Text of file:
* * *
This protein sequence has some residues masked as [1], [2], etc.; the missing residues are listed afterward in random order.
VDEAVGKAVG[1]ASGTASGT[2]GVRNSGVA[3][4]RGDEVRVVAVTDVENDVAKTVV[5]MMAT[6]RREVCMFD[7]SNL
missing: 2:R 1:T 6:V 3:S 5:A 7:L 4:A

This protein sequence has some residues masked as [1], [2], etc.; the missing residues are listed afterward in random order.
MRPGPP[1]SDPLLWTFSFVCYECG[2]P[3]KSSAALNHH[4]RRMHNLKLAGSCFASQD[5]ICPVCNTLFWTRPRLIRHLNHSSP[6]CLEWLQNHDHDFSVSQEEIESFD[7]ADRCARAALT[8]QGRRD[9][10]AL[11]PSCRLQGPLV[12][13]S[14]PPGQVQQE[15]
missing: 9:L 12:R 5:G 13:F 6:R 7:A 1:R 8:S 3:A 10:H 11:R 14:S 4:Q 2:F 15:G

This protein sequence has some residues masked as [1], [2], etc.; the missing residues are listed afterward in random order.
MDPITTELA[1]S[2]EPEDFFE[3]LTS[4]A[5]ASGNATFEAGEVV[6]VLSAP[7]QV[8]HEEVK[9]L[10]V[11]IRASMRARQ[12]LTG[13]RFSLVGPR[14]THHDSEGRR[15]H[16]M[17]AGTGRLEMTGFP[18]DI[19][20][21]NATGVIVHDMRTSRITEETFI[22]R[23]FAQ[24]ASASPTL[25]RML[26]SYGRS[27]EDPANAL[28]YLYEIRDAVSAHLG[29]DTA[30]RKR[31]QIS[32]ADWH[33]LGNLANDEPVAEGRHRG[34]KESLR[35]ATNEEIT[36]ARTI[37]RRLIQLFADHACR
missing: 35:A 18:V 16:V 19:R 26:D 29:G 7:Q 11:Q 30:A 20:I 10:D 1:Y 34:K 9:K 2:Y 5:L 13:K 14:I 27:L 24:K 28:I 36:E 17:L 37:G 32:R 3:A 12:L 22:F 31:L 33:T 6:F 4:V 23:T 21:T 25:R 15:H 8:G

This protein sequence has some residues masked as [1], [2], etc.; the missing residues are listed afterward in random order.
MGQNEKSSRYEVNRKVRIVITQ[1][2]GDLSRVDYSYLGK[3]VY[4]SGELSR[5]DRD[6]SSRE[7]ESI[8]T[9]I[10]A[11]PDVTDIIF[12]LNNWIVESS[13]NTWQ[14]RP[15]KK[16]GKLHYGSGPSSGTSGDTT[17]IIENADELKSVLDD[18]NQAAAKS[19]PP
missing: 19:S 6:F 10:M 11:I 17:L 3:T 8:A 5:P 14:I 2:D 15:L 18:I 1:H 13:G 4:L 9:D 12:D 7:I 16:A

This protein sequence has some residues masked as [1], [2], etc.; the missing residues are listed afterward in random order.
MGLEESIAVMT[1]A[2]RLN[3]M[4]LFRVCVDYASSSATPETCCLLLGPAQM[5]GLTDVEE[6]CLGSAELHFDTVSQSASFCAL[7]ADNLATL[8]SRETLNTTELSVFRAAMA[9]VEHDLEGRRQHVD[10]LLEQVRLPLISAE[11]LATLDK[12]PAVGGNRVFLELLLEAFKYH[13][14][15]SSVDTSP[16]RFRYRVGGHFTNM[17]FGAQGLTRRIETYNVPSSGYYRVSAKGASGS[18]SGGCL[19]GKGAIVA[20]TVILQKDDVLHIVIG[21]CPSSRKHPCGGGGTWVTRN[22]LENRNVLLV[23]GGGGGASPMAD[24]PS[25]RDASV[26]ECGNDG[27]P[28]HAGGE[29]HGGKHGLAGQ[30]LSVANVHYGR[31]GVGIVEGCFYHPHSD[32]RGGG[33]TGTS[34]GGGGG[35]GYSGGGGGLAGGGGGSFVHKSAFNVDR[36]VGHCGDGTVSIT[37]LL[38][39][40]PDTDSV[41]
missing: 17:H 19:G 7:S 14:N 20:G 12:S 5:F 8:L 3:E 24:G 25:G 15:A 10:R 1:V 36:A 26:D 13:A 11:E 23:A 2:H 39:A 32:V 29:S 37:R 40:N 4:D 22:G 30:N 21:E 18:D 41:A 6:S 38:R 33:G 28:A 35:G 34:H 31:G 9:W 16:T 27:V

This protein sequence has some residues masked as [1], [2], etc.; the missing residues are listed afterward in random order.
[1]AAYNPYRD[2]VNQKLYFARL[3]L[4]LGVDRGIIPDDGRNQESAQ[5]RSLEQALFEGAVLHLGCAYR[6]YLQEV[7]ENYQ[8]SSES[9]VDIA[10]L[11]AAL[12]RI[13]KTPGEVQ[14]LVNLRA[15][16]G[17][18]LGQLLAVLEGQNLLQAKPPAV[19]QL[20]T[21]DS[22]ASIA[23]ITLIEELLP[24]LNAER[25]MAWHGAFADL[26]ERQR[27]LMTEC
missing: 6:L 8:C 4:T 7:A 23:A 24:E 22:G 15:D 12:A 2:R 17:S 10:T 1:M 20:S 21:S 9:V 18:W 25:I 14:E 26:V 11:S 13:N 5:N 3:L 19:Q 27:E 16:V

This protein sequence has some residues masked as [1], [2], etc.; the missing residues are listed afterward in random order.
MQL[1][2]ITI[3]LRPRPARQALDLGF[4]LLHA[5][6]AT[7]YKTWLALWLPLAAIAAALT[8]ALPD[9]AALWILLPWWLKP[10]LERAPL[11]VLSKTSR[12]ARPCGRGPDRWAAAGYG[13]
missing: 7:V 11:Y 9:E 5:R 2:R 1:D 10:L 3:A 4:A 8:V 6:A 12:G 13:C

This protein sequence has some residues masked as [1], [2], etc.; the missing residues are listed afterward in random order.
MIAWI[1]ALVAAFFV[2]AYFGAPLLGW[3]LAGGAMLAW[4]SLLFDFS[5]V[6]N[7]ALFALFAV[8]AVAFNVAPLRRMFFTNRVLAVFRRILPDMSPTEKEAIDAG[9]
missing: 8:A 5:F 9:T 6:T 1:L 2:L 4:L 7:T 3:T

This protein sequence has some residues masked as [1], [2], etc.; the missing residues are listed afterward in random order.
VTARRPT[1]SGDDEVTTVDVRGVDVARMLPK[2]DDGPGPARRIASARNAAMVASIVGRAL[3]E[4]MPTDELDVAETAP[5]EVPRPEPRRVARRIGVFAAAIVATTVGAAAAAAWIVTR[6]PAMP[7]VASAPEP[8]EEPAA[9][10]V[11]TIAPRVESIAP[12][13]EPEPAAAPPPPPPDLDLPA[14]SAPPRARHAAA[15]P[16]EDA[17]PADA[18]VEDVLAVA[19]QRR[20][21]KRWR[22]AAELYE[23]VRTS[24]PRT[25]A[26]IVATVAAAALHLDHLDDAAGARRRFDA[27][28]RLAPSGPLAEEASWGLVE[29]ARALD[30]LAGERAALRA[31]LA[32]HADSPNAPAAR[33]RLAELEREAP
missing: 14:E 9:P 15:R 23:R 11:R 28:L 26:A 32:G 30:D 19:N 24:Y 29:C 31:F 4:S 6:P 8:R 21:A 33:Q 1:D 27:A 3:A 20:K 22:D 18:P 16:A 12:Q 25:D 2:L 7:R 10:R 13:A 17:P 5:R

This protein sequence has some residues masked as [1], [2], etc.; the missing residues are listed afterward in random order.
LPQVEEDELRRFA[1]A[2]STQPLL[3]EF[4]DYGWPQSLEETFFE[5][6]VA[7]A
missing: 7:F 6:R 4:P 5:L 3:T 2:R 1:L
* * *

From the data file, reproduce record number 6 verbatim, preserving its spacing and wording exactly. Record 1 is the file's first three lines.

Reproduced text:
This protein sequence has some residues masked as [1], [2], etc.; the missing residues are listed afterward in random order.
[1]AAYNPYRD[2]VNQKLYFARL[3]L[4]LGVDRGIIPDDGRNQESAQ[5]RSLEQALFEGAVLHLGCAYR[6]YLQEV[7]ENYQ[8]SSES[9]VDIA[10]L[11]AAL[12]RI[13]KTPGEVQ[14]LVNLRA[15][16]G[17][18]LGQLLAVLEGQNLLQAKPPAV[19]QL[20]T[21]DS[22]ASIA[23]ITLIEELLP[24]LNAER[25]MAWHGAFADL[26]ERQR[27]LMTEC
missing: 6:L 8:C 4:T 7:A 23:A 24:E 22:G 15:D 12:A 2:R 17:S 10:T 1:M 20:S 21:S 9:V 18:W 25:I 14:E 26:V 11:S 13:N 5:N 3:L 19:Q 27:E 16:V